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TV Review: ‘New Girl’ – Season Finale

FOX’s New Girl sends its cast out on a boat for the third season finale, aptly titled “Cruise.” This is supposed to be a romantic getaway for Nick (Jake Johnson) and Jess (Zooey Deschanel), but having broken up, they decide to bring all their friends with them, hoping that will lessen the weirdness. Unfortunately, there are still plenty of activities for lovers that the couple must engage in, reawaking feelings, made worse when no one is helping them through it. The chemistry between Nick and Jess is electric throughout the first couple of seasons, which New Girl then decided to…

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Summary : New Girl is still funny, but should seriously consider dropping the "will they or won't they" and moving forward.

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NGFOX’s New Girl sends its cast out on a boat for the third season finale, aptly titled “Cruise.” This is supposed to be a romantic getaway for Nick (Jake Johnson) and Jess (Zooey Deschanel), but having broken up, they decide to bring all their friends with them, hoping that will lessen the weirdness. Unfortunately, there are still plenty of activities for lovers that the couple must engage in, reawaking feelings, made worse when no one is helping them through it.

The chemistry between Nick and Jess is electric throughout the first couple of seasons, which New Girl then decided to go for in year three with a full-fledged relationship, only to have it fall apart after a short time. This is not what fans want. Television shows have tried for years to unnaturally string along a leading duo, tossing every obstacle in the way they can (see: Friends, Bones, Castle, The Big Bang Theory, The Office, etc.). What most have figured out, though, is they have to give into it eventually or risk alienating those who watch mainly to see the pair end up together.

The sooner New Girl does this, the better. Watching Nick and Jess interact in “Cruise,” it’s very clear they belong together. She rejects him when he goes in for a kiss, but they share many lingering looks. This screams for resolution, and there’s no reason to wait five years to get it. If the writers are afraid they won’t be able to keep up interesting stories after this, then the writing is weak in the first place. It’s time for character development.

The other couple on the show is in almost the same boat, excuse the pun. Schmidt (Max Greenfield) and Cece (Hannah Simone) have been dancing around one another ever since their break up at the end of season one. Schmidt loves her, of course, even if his idea of grand, romantic gestures isn’t what will get him this girl. And New Girl teases us in the finale by having Cece gaze longingly at Schmidt in a picture, proving the feelings are mutual. Why not go for it?

Of course, putting four of the six main characters (Damon Wayans Jr.’s Coach has now been deservedly upgraded to full-time cast) in long-term relationships would drastically change the show. That’s a good thing. Sitcoms often try to stay stagnant as long as possible, not wanting to mess with their dynamics. Yet, when they give in and allow life to take its course, it allows them to go deeper. Did Jim and Pam getting married ruin The Office? Is The Big Bang Theory less funny now that most of their guys have partners? No to both.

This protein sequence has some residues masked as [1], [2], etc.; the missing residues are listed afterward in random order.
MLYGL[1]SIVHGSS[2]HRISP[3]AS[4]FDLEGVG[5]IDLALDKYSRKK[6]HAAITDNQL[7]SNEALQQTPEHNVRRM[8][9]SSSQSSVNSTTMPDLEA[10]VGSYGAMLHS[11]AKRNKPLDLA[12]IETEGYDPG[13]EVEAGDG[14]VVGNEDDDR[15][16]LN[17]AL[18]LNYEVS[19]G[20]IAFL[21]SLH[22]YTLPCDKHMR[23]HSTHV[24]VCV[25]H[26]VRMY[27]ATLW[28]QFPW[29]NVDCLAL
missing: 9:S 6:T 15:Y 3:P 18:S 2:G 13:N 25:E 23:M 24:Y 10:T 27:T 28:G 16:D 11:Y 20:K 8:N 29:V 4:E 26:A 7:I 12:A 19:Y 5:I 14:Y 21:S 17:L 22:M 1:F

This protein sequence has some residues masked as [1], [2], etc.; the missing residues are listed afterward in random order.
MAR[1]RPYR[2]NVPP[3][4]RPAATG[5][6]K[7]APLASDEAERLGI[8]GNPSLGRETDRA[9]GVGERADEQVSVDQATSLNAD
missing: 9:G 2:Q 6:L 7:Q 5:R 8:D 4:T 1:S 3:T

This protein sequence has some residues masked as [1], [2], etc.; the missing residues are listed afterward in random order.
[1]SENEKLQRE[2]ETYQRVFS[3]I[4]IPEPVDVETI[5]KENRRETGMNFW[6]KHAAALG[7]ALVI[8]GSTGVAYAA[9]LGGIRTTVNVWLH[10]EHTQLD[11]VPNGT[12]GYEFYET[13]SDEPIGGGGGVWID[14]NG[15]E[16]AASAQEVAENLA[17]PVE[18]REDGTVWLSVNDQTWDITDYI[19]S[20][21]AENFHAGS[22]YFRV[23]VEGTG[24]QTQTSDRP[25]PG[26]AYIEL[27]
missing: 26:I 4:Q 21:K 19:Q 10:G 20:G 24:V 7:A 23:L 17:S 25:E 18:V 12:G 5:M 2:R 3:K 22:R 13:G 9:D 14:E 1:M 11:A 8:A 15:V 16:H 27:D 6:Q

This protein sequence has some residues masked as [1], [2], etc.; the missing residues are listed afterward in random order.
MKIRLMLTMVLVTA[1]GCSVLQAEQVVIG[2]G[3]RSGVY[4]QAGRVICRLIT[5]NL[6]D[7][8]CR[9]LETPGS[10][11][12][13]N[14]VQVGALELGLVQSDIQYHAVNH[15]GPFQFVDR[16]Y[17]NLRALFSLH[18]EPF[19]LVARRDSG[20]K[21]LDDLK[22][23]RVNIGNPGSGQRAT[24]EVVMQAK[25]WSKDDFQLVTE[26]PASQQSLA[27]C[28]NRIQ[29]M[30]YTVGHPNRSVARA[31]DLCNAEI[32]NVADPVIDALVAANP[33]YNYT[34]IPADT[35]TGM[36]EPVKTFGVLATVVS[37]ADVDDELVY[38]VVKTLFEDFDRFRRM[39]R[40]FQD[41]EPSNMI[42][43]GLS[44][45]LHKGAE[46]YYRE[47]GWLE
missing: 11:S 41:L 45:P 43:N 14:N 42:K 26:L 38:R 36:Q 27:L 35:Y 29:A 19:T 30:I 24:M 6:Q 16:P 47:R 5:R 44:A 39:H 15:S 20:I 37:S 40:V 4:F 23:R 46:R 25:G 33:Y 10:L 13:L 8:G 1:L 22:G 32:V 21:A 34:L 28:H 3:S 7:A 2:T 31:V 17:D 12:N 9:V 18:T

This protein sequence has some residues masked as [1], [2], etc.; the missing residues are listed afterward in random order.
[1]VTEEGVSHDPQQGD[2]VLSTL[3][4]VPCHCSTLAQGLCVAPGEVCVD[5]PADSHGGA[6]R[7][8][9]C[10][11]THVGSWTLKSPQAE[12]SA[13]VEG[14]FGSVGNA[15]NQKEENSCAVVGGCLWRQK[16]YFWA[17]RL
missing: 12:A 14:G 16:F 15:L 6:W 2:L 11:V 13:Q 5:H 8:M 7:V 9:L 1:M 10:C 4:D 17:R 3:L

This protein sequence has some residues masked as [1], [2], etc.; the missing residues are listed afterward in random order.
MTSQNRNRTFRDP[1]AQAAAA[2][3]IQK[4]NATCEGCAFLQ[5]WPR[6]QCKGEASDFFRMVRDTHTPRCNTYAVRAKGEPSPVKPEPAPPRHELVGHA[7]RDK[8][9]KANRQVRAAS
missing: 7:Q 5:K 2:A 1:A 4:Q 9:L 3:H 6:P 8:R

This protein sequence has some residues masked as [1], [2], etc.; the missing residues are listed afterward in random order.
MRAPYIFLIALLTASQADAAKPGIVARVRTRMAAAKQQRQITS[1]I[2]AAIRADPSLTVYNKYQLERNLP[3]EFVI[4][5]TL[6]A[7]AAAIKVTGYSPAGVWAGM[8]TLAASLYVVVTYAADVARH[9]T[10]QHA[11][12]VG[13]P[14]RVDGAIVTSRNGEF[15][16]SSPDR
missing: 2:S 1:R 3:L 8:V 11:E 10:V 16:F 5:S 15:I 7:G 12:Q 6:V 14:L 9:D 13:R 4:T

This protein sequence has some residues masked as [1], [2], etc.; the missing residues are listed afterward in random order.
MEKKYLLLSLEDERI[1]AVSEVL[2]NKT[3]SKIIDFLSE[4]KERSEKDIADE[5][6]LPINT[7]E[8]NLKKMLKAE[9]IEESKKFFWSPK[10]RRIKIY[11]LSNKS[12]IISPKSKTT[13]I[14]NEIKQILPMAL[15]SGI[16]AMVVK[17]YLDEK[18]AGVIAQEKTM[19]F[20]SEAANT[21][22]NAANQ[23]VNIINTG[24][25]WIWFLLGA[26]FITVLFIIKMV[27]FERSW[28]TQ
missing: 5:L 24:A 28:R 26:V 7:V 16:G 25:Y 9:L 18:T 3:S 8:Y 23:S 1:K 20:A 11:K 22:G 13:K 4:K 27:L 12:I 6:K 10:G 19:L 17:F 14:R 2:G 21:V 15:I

It’s time for New Girl to undergo a similar transformation. Doing so will keep the series fresh. That might mean Coach and Winston (Lamorne Morris) have to take a step forward, especially in the love department, but both performers are more than up to the challenge. All comedy can grow stale if it treads water. So far, the show is still good. Let’s hope it makes the right choices to continue to be that way, unlike, say, How I Met Your Mother, which got extremely disappointing in the middle years when it couldn’t allow itself to evolve.

It’s really interesting that Coach has returned and is sticking around. He appears in the pilot of the show, but then disappears because the actor was in Happy Endings instead, and is replaced by Winston. Now, Winston isn’t going anywhere and Coach is added to the dynamic, making for a physically crowded apartment, but not a too-big cast. It’s not often a character and their replacement can co-exist so easily, but New Girl has somehow done it, and it’s working well, which is only possible because they made the wise decision early on to play to Morris’ strengths, not making him a clone of what Coach is introduced as.

“Cruise” itself is a humorous episode. Two good guest stars, Oscar Nunez (The Office) and Kerri Kenney-Silver (Reno 911!), are underused, but only so that the focus stays on who it belongs, the principles. Winston, in particular, has some of his best awkward moments, petting Coach’s ear and shouting his name to Oscar at a weird time. However, each member of the ensemble is served, from Coach’s fear of the water to Schmidt being tickled by strangers for being a Grumpy Gus. Hilarious!

New Girl has been officially picked up for a fourth season, which will begin this coming fall on FOX.

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About JeromeWetzelTV

Jerome writes TV reviews for BlogCritics.org and Seat42F.com, as well as fiction. He is a frequent guest on two podcasts, Let's Talk TV with Barbara Barnett and The Good, the Bad, & the Geeky. All of his work can be found on his website, jeromewetzel.com